It was the first technical problem I’d ever had in the 3-4 years I’d been playing live. It turned out that the power socket had become faulty and the vibration of the table would cause it to disconnect briefly powering it off and on again quickly. It was annoying but I’m glad it was that machine that just served for some glitchy percussion/fx sounds. I tried to get it going a few times by selecting the pattern I was on and re-syncing but eventually, I just kept moving forward with the set. I don’t even know if people noticed. That’s the beauty of all hardware sets, there’s a lot more freedom and room for error that don’t necessarily sound bad or wrong. I still always play for the fun and enjoyment of it rather than to blow the minds of a bunch of chin scratchers up the back anyway.”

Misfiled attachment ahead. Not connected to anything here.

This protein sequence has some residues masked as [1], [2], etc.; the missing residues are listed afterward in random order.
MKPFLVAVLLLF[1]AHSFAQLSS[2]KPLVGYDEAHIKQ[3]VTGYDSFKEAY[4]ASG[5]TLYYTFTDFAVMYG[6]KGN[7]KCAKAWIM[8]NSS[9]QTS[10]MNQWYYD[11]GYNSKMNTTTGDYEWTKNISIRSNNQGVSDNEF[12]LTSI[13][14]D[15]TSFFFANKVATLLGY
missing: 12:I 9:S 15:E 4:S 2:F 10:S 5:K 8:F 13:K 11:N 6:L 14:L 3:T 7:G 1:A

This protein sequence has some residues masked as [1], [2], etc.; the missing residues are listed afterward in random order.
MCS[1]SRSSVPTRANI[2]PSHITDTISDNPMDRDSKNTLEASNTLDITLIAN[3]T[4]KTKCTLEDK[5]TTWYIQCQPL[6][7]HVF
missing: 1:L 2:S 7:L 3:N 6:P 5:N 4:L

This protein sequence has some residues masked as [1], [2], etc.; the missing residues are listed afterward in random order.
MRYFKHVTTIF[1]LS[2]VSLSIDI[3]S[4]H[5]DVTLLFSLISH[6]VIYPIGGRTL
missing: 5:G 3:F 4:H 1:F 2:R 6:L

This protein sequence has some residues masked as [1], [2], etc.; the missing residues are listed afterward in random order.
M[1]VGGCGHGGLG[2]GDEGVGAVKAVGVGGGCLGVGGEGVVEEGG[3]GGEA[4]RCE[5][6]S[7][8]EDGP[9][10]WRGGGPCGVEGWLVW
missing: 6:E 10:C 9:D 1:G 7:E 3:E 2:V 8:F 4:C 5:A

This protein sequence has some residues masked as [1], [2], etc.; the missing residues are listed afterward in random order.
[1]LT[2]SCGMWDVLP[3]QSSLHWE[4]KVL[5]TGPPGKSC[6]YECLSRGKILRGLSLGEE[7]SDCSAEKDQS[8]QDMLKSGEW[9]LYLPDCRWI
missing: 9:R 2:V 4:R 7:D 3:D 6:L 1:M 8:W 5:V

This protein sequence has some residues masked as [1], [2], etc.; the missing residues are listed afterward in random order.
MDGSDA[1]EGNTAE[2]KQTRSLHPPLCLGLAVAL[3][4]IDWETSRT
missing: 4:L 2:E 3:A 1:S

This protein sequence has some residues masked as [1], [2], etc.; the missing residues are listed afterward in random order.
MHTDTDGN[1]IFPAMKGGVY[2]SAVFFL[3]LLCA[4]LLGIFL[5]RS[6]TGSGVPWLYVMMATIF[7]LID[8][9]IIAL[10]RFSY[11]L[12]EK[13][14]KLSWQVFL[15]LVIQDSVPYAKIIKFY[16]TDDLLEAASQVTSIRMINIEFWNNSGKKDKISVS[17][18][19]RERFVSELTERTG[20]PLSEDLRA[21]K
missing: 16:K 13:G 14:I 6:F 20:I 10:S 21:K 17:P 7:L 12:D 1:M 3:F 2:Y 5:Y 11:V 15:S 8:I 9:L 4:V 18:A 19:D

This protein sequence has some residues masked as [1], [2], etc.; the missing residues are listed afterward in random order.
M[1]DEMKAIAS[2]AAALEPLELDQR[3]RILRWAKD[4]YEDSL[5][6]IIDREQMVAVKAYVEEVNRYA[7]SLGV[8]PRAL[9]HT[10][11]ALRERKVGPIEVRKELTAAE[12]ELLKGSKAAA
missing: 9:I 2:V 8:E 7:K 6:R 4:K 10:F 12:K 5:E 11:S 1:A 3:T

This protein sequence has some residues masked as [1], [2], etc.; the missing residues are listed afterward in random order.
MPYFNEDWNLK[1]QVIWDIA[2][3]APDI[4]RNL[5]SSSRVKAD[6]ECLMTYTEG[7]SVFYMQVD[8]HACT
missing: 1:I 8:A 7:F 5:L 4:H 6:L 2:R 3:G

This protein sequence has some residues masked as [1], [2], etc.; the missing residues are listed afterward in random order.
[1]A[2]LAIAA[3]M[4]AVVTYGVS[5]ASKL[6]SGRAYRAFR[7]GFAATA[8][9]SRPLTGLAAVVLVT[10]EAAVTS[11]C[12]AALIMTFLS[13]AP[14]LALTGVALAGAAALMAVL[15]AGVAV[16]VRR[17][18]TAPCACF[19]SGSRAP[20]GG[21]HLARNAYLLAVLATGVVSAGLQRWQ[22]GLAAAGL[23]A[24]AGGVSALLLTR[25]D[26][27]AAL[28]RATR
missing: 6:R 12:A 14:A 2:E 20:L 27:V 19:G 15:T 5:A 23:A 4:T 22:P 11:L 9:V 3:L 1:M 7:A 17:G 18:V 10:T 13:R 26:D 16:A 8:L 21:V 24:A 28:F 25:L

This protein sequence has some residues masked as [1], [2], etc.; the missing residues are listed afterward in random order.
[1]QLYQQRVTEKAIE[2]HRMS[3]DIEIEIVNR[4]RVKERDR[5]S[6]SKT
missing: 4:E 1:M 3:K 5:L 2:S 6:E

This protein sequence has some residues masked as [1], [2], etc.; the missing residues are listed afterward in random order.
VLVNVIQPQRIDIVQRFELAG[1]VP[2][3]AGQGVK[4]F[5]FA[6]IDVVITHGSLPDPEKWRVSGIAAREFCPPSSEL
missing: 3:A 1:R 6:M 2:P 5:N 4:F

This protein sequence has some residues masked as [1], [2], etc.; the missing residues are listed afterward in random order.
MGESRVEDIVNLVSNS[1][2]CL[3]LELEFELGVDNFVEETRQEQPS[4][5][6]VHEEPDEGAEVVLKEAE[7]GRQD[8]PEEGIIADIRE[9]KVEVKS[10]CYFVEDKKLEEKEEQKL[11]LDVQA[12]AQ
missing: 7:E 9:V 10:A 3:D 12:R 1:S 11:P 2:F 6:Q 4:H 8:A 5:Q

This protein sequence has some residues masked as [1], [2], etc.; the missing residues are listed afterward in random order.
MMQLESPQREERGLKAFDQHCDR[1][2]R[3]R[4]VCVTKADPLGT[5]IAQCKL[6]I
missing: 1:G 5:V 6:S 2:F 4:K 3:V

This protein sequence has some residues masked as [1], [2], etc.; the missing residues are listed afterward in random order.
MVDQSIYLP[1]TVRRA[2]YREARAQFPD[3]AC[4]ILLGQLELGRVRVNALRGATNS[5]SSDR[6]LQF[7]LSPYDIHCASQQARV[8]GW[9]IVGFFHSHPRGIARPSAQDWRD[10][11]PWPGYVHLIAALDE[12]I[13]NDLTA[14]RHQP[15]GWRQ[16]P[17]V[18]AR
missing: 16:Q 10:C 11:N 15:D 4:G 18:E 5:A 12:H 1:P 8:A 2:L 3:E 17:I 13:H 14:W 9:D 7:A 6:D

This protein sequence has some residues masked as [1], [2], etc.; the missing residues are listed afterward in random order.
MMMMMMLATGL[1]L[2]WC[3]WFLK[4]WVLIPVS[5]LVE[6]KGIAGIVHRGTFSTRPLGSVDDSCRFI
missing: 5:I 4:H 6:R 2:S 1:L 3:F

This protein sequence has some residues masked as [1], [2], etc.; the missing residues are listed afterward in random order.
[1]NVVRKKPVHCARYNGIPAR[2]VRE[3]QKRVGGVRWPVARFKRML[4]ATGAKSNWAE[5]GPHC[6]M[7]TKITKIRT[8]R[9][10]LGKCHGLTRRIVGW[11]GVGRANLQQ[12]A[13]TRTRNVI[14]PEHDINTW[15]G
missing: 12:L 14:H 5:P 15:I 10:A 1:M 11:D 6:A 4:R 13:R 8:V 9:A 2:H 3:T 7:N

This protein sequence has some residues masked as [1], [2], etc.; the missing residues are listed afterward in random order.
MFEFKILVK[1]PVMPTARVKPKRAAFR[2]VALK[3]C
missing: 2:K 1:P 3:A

Would you say you approached the Reptant alias with a live set in mind? Is your production set up at home pretty much streamlined to take it live with ease? “Actually, when I started Reptant I didn’t plan on really even playing shows at all, the original idea was for it to be anonymous but that didn’t last long. I didn’t even really start Djing out properly at all until quite a while after my first few releases. Up until then I always only ever played live sets. My set up at home as well as being largely centered around hardware gear involves a laptop which is something I’ve never brought to a live show. I usually just pick a few machines and a mixer I’m comfortable with and run with them for a couple months at a time.”